State Radio – Rabbit Inn Rebellion

by Cara McGrath (Graphic Design), published October 31st 2012

Moldy | Stale | Edible | Fresh | Tasty!

With their fourth studio LP release, State Radio captures their on-stage energy and, for the first time, completely translates it onto an album. Coming from someone who is extremely familiar with both their live and recorded sound, Rabbit Inn Rebellion is undeniably a groundbreaking album for the trio of Chad Stokes, Chuck Fay and Mike Najarian. Although each release since State Radio’s inception has been a step toward developing their sound, this one is clearly a leap.

While much of their previous work has sometimes been difficult to categorize, here State Radio has clearly stowed away their reggae and ska influences and created an album that is entirely rock, and hard rock for that matter. Rabbit Inn Rebellion is filled with distorted electric guitar, powerful vocals and crashing drums, laced with the political and moral drive State Radio is known for. While it has a few quieter moments too, the success realized with the harder ones will keep you from craving anything different.

With lyrics touching on everything from crack cocaine addiction to the Occupy Movement, to a man in love with a sheep, Rabbit Inn Rebellion offers some of the best storytelling from front man Chad Stokes’ long career, combined with a more uniform concept and sound throughout. “Freckled Mary” is bound to be the biggest fan favorite of their 2012 release, with coming-of-age spirit and an Irish-Bostonian feel reminiscent of Let It Go ’s “Knights of Bostonia” (2009). Epic suspense is built in “Big Man” when, right at its peak, the music cuts to a British child reciting a 17th century protest poem, before the guitar and drums return with a bang. The riffs heard in “Sugarbeet Wine,” “Black Welsh Mountain” and at the end of “State of Georgia” are edgier than most anything State Radio has previously produced. And Stokes’ wailing vocals, executed best on “Take Cover,” “H.A.C.K.I.N.” and the final explosive chorus of “The Bridge is Burning,” clearly exhibit the amount of emotion put into the record.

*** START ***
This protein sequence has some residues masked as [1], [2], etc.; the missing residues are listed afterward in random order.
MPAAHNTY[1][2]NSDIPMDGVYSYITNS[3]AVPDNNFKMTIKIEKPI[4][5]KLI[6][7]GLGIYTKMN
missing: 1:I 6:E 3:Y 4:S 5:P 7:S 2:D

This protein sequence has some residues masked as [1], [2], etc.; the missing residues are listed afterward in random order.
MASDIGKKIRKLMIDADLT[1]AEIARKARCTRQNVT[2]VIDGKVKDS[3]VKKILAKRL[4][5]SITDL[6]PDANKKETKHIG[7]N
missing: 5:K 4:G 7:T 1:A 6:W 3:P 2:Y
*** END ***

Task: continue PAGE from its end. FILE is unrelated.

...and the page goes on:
State Radio’s decision to focus on more of a hard rock-driven sound was a wise one; this release has a more consistent and energetic feel overall than any of the their previous albums, and drummer Mike “Mad Dog” Najarian visibly excels at heavier drumming. Calling attention to injustices such as the death penalty, war, and callous politicians, on this concept album, State Radio once again becomes a voice of hope and revolution. Although Chad Stokes’ other band, Dispatch, will always be a more notorious success story, Rabbit Inn Rebellion proves that State Radio should be given a greater share of the limelight.

Recommended Tracks: Freckled Mary, Sugarbeet Wine, Take Cover, Black Welsh Mountain

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